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Depression Treatment: Part 3 – Antidepressants

Antidepressants

The advent of antidepressant medication was somewhat fortuitous. The first of these drugs was discovered accidentally during the aftermath of World War II. The V-2 rocket, developed in Germany, used hydrazine as one of its fuels (Valenstein, 1988). 

Subsequently, the end of the war saw a surplus of hydrazine. Alone, hydrazine is a toxic compound. However, researchers seized the opportunity to combine hydrazine with other chemicals for use as experimental treatment for tuberculosis. Two of these compounds, isoniazid and iproniazid, were found to be effective in treating tuberculosis. Shortly after these drugs began to be marketed, it came to light that tuberculosis patients were experiencing euphoria as a treatment side effect. Testing began to 

SSRI

determine if isoniazid and iproniazid were effective depression treatments. However, after a short time without

 success, these experiments were discontinued.
Currently, we have the knowledge that antidepressants require several weeks to reach a steady state and are at that point therapeutically effective. Years of research producing mixed results went on for years before the effectiveness of iproniazid was established. Iproniazid, a member of a class of drugs known as monoamine oxidase inhibitors, was therefore the first antidepressant (Valenstein, 1988).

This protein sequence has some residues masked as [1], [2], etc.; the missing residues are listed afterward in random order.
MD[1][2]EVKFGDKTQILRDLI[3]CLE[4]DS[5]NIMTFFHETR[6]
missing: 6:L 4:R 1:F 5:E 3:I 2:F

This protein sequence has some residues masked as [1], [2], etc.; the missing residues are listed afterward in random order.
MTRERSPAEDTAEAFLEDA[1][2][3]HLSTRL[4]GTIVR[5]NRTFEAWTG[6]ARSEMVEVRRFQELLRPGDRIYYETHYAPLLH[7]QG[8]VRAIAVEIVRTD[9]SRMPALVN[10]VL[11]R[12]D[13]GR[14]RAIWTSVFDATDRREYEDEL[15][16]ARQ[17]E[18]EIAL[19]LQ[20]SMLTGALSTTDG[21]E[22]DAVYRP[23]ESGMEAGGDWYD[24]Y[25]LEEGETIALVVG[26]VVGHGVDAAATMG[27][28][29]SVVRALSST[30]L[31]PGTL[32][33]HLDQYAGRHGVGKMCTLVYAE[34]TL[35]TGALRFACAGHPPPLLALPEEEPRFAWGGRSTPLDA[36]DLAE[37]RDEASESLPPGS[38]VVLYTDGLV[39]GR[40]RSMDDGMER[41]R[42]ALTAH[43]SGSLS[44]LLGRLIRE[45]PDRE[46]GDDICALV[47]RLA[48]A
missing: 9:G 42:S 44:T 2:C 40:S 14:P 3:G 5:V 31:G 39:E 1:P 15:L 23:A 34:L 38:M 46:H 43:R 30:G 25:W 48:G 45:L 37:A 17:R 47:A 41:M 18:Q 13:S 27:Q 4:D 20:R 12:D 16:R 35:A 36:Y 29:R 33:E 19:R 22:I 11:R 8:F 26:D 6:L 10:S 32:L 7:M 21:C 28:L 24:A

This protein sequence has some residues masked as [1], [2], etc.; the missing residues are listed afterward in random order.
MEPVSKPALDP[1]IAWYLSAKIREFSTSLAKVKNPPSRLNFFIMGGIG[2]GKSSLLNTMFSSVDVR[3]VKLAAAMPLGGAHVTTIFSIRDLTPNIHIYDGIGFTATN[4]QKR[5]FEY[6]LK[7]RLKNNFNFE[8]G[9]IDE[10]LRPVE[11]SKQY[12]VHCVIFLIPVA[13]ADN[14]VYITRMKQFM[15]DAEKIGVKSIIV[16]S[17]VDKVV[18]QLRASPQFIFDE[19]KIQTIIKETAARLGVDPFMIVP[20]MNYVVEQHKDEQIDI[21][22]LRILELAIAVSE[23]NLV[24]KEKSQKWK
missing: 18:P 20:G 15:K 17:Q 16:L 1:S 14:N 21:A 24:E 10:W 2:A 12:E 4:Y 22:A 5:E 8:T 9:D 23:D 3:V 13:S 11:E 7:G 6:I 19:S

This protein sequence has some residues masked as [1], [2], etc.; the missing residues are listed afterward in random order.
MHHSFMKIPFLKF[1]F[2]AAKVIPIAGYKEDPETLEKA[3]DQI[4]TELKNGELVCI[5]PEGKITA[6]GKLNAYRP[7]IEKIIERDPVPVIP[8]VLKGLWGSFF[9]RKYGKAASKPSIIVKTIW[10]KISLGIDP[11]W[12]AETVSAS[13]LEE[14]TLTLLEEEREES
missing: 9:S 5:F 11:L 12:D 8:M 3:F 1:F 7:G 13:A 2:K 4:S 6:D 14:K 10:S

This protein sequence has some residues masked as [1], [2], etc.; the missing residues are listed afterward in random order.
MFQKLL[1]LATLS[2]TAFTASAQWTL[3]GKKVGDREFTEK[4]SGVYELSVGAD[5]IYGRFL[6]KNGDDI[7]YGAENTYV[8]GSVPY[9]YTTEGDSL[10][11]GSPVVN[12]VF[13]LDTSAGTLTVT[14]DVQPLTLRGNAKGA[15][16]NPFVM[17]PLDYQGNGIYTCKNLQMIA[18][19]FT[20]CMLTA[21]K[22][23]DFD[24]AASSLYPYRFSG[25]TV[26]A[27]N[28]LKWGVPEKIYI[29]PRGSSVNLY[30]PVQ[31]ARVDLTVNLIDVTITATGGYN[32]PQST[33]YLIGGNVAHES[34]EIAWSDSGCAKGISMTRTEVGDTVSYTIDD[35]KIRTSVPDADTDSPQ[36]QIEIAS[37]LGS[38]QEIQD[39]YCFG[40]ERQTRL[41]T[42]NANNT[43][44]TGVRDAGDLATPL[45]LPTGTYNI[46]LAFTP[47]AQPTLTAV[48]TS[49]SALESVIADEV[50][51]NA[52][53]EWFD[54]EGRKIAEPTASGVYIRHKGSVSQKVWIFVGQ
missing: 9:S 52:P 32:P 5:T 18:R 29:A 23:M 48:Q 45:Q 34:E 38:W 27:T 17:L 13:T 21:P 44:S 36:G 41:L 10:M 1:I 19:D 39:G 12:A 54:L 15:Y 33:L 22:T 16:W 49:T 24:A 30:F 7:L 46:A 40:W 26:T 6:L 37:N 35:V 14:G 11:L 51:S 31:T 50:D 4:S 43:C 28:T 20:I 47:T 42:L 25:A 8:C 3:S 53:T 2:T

Tricyclic antidepressants were discovered around the same time that iproniazid was showing promising results, and their discovery was also accidental (Valenstein, 1988). At the time, prolonged periods of sleep were utilized for treating psychosis. While testing a drug for sleep induction, a researcher noticed that imipramine resulted in improved energy and mood. Imipramine was tested on over five hundred patients for a period of three year. It was found that the drug improved deep depression but worsened depression with mixed features, mania, and schizophrenia. Imipramine was first marketed under the brand name Tofranil in 1958. Sales of antidepressant medication soared, and so much so that by 1980, doctors were writing ten million prescriptions a year (Valenstein, 1988).